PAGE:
Indian Authorities Taking Land From Farmers
Rapid economic growth is driving up demand for real estate in India. New research reveals the techniques Indian authorities are using to transfer land from poor farmers to rich investors.
Land dispossession: Kenneth Bo Nielsen has researched the increased demand on the property market in India. Illustration photo: Colourbox/f9photos
Before the COVID-19 pandemic struck, India was one of the fastest growing economies in the world. Growth has been driven by large investments, rising consumer spending and increased exports. Economic growth always leads to increased demand on the property market. Property developers need land to build homes, factories, commercial buildings, etc. The demand for land for commercial development is currently higher than the Indian authorities have been able to meet.
Associate professor at the Department of Social Anthropology and India expert Kenneth Bo Nielsen recently published an article in the prestigious Journal of Peasant Studies, analysing the shortage of land in rural areas in India. Together with Solano da Silva and Heather P. Bedi, Nielsen investigates the mechanisms the Indian government is using to make new land areas available on the property investment market.
“In the past few years, we have seen some quite drastic attempts to throw ordinary people off the land they farm and live on – at the national level and all the way down to the individual city councils,” says Nielsen.
Using the law to take land by force has become the norm, explains the anthropologist, but it comes at a high political price.
“There have been brutal violent protests among farmers and locals in some places. There have even been cases of people being shot or imprisoned, and embroiled in political processes that they can’t get out of,” he adds.
Cash Under the Table
However, it has become increasingly difficult for the Indian government to use this method. In the article, the researchers investigate other, more subtle land-grabbing mechanisms.
“For example, we have looked at so-called planning processes, whereby the authorities reclassify land into new zoning categories,” says Nielsen.
He outlines an example based on his own research in the state of Goa.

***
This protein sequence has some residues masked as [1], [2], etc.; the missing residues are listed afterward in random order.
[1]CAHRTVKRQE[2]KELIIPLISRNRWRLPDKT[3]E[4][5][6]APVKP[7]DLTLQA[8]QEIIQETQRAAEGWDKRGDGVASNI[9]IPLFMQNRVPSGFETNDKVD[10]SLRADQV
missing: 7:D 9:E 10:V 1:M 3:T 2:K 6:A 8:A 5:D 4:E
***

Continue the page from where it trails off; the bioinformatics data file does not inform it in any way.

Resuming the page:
“Let’s say I am a capital-rich investor who wants to build a hotel: once I have found a suitable piece of land, all I need to do is visit the local minister and ask if the zoning classification of the plot can be switched from agricultural to commercial. And this is where corruption comes in. The minister might say it’s a very complicated process, but that he might just be able to do it if I slip him some cash under the table. The farmer then sells the land, not knowing that the area's zoning classification will be changed shortly afterwards,” Nielsen says.
In this way, connections arise between the state authorities and investors that result in people systematically being deprived of the added value that occurs when land is reclassified. According to the anthropologist, these kinds of practices have been going on in Goa for some time now.
“After a while, people started having access to Google Maps and could suddenly see that agricultural land and natural areas had been replaced by hotels all over the state, and the protests flared up again. Unfortunately, it didn’t take long before new methods started to appear,” says the anthropologist.
According to Nielsen, it seems that every time a covert land-grabbing mechanism is uncovered, a new one is invented.
“We have seen enormous creativity from both the local state authorities and investors in terms of finding ways to circumvent the regulations the central government has put in place. In the end, the processes have become so complex that it is very difficult for ordinary people to find out about the changes before it is too late,” says Nielsen.
This phenomenon in India is part of a much more widespread trend. In the article, the researchers refer to the ongoing “global land grab”: Over the past decade, we have seen how structural adjustments, neoliberal reforms and the opening of markets have been key drivers of land grabbing, allowing corporate entities to gain control of land and/or its resources.
“We have seen similar processes in Africa too, where China is buying up land, and in Latin America, where large investments from local and international agribusiness have led to a renewed concentration of land and capital, at the expense of small farmers,” says Nielsen.
According to the anthropologist, the consequences of this type of land grabbing are marked by a high degree of social injustice. Nielsen points out that by making it easy to take land away from people who have little and give it to those who already have a lot, the state is facilitating a development process that has major negative social repercussions.
“We want to shed light on these processes. This is a case of redistribution of resources upwards through the social tiers. We want to show how bureaucratic processes, both formal and informal, are supporting this kind of injustice,” Nielsen says.
According to the anthropologist, the administration of land areas is not as rational and neutral a bureaucratic process as many people would like to believe.
“Access to and use of land represent an unparalleled sphere of power, where bureaucrats and investors wield a variety of forms of power through their planning documents. We cannot regard land-use planning and zoning as technical, rational processes that run automatically. Power comes into play at every stage.”
Read the article "Land Use Planning, Dispossession and Contestation in Goa, India".